Do Propane Tanks Expire?

Do Propane Tanks Expire

Propane is a very useful gas. We use it for many things, like home barbecues for instance. The overall make-up of a propane tank is tough and to contain a potentially dangerous gas – it has to be.

Not only does it have to deal with pressure, but it has to be tough enough to not crumble against adverse weather conditions, accidental dropping, and general wear and tear.

With the outer shell being so tough, the lifespan of the tank itself is quite long – but this does not mean that the gas inside will have the same shelf life.

So, how long can you expect a propane tank to survive? How are you meant to know if a tank has expired anyway?

We’re going to answer these questions and more.

How Long Should I Expect My Propane Tank To Last?

This will first depend on where you bought your propane tank from. In the United States, the general shelf life for a propane tank is twelve years from the day it was manufactured. However, in Canada – this is shortened to a decade.

There will of course be exceptions to this. Recertifications of propane tanks for example reduce a propane tank’s shelf life to between five and ten years, but it largely depends on how it was re-certified.

As a general rule, you won’t be able to get your tank refilled if it was certified more than twelve years prior.

It’s best to check on the tank to see its proposed expiration date, but it will never be exact due to so many variables. In theory, propane gas does not expire but the method of storage (in this case, propane tanks) must be checked or replaced for safety reasons.

How Am I Meant To Know If My Propane Tank Expires?

Without hooking up your propane tank for use, it will be impossible to know if your propane tank has ceased to function. However, you can do a few things which will help you to make an educated guess.

First, you should check the bottle. Look out for an expiration date and the date of manufacture, if this date has passed by ten to twelve years, the chances are that you will need to replace your propane tank.

However, some written information on the tank, depending on where the tank came from, will allow you to check the estimated weight of the tank when it is empty. If you have a way to weigh your propane tank, you may be able to see if your tank is close to the “empty weight” the manufacturer has supplied.

It’s important though that if you notice your propane tank appears damaged, very worn or just looks dangerous – you should take it to your gas supplier to be disposed of safely and allow you to get a replacement tank.

What Do All The Letters Mean On The Tank?

Propane tanks will have plenty of different codes or acronyms. As there are so many, it can be slightly confusing to what exactly you’re reading. These are often referring to the following:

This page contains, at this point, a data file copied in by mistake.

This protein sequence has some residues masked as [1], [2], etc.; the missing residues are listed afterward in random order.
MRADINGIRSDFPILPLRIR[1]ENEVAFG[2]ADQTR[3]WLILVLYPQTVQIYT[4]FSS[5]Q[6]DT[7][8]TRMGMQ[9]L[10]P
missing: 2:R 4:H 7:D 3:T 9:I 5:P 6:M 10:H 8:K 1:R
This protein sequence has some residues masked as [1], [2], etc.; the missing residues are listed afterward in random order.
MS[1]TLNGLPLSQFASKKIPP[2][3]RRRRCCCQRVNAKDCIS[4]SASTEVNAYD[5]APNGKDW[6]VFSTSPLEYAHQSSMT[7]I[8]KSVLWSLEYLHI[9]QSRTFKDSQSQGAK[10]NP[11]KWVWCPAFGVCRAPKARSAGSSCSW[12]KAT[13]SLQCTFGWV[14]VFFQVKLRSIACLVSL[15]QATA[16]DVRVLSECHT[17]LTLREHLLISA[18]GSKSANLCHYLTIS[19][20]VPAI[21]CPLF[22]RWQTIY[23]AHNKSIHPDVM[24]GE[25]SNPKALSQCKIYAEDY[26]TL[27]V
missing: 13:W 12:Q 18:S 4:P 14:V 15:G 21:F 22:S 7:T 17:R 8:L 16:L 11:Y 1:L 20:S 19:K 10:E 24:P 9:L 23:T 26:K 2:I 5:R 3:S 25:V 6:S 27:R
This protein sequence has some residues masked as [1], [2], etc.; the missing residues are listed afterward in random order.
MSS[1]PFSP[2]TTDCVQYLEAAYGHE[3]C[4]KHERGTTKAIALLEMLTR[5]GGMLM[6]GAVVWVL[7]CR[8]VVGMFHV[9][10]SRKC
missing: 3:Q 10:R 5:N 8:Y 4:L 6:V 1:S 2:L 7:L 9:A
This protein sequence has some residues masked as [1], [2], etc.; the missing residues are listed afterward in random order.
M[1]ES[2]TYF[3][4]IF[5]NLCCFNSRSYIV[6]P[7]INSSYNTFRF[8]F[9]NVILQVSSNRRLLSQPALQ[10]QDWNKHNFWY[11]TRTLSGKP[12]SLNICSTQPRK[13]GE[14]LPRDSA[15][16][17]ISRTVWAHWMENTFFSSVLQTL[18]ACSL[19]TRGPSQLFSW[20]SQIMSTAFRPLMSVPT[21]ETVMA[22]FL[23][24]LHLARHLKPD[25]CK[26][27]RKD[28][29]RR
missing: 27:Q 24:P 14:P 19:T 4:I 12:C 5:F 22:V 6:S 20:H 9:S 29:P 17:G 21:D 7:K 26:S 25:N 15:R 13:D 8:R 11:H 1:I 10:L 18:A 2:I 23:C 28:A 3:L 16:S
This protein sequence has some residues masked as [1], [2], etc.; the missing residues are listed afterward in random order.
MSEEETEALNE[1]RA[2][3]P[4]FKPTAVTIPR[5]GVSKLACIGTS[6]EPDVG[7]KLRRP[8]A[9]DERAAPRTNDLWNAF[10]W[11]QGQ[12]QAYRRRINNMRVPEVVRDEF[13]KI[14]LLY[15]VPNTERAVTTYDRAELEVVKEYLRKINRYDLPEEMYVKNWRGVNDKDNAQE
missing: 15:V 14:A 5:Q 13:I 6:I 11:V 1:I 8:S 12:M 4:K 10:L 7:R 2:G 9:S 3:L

• TW = Weight of the tank when it is empty
  • WC = Water capacity. This is to understand the capacity when you refill the tank
  • A/B/C/D = Manufacturing date took place in the first quarter (January to March)

Where Can I Dispose Of My Propane Tank?

If your propane tank has either been damaged, depleted or you do not want it anymore, you need to ensure you’re disposing of it correctly.

Generally, you can speak to someone from the location that you bought the propane from in the first place. However, if this is not possible – you can get into contact with a professional gas technician. Try to locate one in your area using a search engine or other reliable source.

You should be speaking with a service technician throughout the years that you have the propane tank regardless, in order to ensure your propane tank remains safe and has a long life.

What Can Happen If I Don’t Change My Propane Tank?

If you do not dispose of, or get your propane tank re-certified after the expiration date of the tank – you could be “playing with fire” as it were.

It is often very difficult to notice cracks and small imperfections in the tank, but this can be problematic when it comes to the durability of your propane tank. This can lead to leaks from the tank and this is a fire hazard, a potential explosion hazard and general health hazard.

Being exposed to propane can be deadly. Overexposure can lead to a restriction of oxygen, a condition known as hypoxia due to inhalation of propane. Among many other safety reasons, this is why it is vital to deal with your propane tank outdoors.

In fact, to try to protect many customers from the dangers of propane exposure – manufacturers will add Mercaptan to their propane. This is a chemical that can be smelled and make the presence of a leak more obvious to the user.

This is because propane is naturally odorless and therefore would be near impossible to know of a leak. Odorless gases are among the most dangerous such as carbon monoxide, as they can kill you without you being aware of their presence.

What To Remember

As a general rule, a propane tank can last around a decade – but you should always be aware of the condition of the tank over the years.

It’s a good idea to ask the supplier for emergency contact information and fully understand how propane tanks work, along with what to do in the event of a problem arising.

You must always dispose of or replace an old propane tank in the right way to avoid contamination and dangerous situations.

Annie Plummer
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